In this paper we investigate an advanced variant of the classical (Jackson) tandem queue, viz. a two-node system with server slow-down. The slow-down mechanism has the primary objective to protect the downstream queue from frequent overflows, and it does so by reducing the service speed of the upstream queue as soon as the number of jobs in the downstream queue reaches some pre-specified threshold. To assess the efficacy of such a policy, techniques are needed for evaluating overflow metrics of the second queue. We focus on the estimation of the probability of the following rare event: overflow in the downstream queue before exhausting the system, starting from any given state in the state space.
Due to the rarity of the event under consideration, naive, direct Monte Carlo simulation is often infeasible. We therefore rely on the application of importance sampling to obtain variance reduction. The principal contribution of this paper is that we construct an importance sampling scheme that is asymptotically efficient. In more detail, the paper addresses the following issues. (i) We rely on powerful heuristics to identify the exponential decay rate of the probability under consideration, and verify this result by applying sample-path large deviations techniques. (2) Immediately from these heuristics, we develop a proposal for a change of measure to be used in importance sampling. (3) We prove that the resulting algorithm is asymptotically efficient, which effectively means that the number of runs required to obtain an estimate with fixed precision grows subexponentially in the buffer size. We stress that our method to prove asymptotic efficiency is substantially shorter and more straightforward than those usually provided in the literature. Also our setting is more general than the situations analyzed so far, as we allow the process to start off at any state of the state space, and in addition we do not impose any conditions on the values of the arrival rate and service rates, as long as the underlying queueing system is stable.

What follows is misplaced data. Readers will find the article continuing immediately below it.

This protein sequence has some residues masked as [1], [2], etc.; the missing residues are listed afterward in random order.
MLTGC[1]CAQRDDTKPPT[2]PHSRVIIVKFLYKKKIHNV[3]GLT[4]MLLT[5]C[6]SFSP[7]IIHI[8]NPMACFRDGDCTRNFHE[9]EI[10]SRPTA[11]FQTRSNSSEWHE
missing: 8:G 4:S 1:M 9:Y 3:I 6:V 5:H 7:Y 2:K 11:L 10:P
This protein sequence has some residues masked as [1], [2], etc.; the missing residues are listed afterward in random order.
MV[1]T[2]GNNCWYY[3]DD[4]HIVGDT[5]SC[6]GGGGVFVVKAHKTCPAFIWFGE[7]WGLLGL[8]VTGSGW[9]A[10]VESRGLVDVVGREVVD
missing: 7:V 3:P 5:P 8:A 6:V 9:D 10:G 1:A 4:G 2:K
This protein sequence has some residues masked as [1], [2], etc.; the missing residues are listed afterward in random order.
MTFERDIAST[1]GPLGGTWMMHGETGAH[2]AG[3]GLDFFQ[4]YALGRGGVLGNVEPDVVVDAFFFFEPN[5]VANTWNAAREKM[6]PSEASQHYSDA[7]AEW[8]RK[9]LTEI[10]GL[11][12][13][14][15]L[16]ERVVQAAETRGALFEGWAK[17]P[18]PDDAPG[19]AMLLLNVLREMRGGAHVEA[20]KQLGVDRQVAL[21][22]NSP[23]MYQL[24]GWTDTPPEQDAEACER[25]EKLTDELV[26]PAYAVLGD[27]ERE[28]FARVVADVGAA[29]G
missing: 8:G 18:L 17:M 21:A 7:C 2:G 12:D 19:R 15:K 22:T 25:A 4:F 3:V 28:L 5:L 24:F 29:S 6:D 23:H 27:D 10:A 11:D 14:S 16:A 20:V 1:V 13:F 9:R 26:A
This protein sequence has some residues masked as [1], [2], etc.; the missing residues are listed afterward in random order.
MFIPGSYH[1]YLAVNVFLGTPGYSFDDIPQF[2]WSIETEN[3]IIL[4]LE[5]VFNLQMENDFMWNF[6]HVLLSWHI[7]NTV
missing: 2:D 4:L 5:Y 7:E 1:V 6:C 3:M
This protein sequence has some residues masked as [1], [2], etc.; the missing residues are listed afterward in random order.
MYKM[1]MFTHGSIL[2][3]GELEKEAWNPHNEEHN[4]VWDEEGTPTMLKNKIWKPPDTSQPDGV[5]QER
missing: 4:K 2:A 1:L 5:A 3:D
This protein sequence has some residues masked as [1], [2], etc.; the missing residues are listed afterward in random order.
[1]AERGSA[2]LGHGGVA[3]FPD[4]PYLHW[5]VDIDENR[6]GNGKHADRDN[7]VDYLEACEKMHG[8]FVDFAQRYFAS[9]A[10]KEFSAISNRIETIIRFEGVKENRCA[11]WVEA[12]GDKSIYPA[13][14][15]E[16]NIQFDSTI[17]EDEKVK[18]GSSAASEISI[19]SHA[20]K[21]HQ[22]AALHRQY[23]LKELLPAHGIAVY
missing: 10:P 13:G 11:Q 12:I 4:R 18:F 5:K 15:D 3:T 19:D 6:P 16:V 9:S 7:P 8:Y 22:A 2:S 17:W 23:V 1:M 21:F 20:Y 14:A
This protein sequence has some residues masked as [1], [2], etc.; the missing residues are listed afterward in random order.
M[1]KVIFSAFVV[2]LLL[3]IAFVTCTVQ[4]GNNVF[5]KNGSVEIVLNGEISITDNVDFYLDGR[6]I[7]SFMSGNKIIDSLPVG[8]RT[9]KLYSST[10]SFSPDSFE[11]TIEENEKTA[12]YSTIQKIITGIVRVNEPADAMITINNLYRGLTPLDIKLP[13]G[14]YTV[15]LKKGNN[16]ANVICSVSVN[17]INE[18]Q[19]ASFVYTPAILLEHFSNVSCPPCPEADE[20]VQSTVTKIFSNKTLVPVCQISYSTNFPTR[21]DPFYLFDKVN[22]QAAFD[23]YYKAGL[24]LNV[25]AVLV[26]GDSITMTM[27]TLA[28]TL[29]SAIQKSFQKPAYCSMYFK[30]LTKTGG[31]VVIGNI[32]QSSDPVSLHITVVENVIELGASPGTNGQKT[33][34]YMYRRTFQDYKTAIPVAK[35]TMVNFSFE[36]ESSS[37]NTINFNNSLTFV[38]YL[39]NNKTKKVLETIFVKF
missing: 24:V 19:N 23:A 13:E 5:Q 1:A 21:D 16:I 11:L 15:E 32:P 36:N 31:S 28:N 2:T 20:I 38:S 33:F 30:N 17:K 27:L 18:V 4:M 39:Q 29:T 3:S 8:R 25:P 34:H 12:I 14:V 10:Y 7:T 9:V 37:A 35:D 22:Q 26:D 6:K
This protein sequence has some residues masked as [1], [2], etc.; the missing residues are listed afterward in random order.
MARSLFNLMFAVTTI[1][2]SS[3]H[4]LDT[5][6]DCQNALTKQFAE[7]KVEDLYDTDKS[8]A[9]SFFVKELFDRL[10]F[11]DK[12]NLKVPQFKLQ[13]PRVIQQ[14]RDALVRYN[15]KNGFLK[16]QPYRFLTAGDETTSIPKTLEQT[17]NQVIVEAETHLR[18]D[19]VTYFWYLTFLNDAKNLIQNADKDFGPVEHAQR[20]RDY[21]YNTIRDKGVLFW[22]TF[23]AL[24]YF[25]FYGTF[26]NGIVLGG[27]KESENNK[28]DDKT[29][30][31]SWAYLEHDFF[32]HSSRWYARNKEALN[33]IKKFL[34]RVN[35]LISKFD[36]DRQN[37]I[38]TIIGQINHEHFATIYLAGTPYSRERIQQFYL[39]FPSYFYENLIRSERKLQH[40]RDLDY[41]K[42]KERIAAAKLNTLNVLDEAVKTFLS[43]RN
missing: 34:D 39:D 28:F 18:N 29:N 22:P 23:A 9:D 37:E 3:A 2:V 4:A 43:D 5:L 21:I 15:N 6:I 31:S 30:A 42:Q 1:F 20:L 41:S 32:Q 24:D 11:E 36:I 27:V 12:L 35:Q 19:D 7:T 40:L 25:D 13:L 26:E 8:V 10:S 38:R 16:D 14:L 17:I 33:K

|Name||Memorandum / Department of Applied Mathematics|
|Publisher||Department of Applied Mathematics, University of Twente|